- Junior Doctors – http://www.bbc.co.uk/news/health-35959865
- NFU – http://www.bbc.co.uk/news/uk-36078112
- Austerity – http://www.bbc.co.uk/news/uk-36063743
- Greenpeace – http://www.bbc.co.uk/news/uk-36070182
Pressure Group action is a key exam question and yet one students frequent get wrong because they end up referring to lots of examples of the same kind of action – usually lots of examples of protests. This week seems to have been a bumper week for Pressure Groups and therefore these examples are great for Unit 1 students.
Firstly, Pressure Group action is probably best divided into four categories:
- Direct action – usually involving few(er people) and may (but not necessarily) include civil disobedience.
- Mobilising the public – usually involving a greater scale of people in protests, petitions, etc.
- Lobbying – the act of ‘seeking the ear’ of someone with power
- Legal Action – using the courts to get your way.
For a ten mark question on PG methods, Greenpeace have undertaken direct action by climbing Nelson’s column, the austerity march was a show of mobilizing the public, the NFU is essentially lobbying to stay in the EU and the Junior Doctors are using the courts – great evidence all around!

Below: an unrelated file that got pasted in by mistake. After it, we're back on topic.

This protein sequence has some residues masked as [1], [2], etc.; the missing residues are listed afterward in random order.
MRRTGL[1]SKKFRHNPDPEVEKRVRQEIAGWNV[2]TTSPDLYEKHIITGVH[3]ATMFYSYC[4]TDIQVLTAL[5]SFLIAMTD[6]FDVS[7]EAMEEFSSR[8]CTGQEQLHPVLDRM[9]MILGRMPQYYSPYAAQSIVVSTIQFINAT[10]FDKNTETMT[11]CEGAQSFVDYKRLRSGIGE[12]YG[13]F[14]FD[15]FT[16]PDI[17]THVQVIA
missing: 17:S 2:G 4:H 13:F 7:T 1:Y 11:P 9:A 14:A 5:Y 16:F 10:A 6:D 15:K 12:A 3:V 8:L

For a 10/25 mark question however, a good student would look at why each group chose this particular method; how would it actually help them achieve their aim? Equally, it is interesting that all of these examples (except the NFU) are centered around London, giving really good evidence for PGs concentrating power geographically (link to elitism).
Finally, this shows a really good mix of traditional pressure group action and action changing with technology. Protests in London are rather traditional and suggest PGs haven’t changed much. However, the Junior Doctors are relying on crowdfunding for their court case, both a new innovation and a new use of technology for PGs, yet at the same time they have also planned more traditional strike action. For any question therefore regarding NSMs vs PGs, it seems that traditional PGs do still have a place.
Obviously, the Juniors Doctors article could also be used for judicial review (Judiciary Unit 2) and the role of PGS in checking the actions of government. Equally, with such a lot of action, it would be good to show the pluralist side of PGs, allowing people to be involved in governance between elections.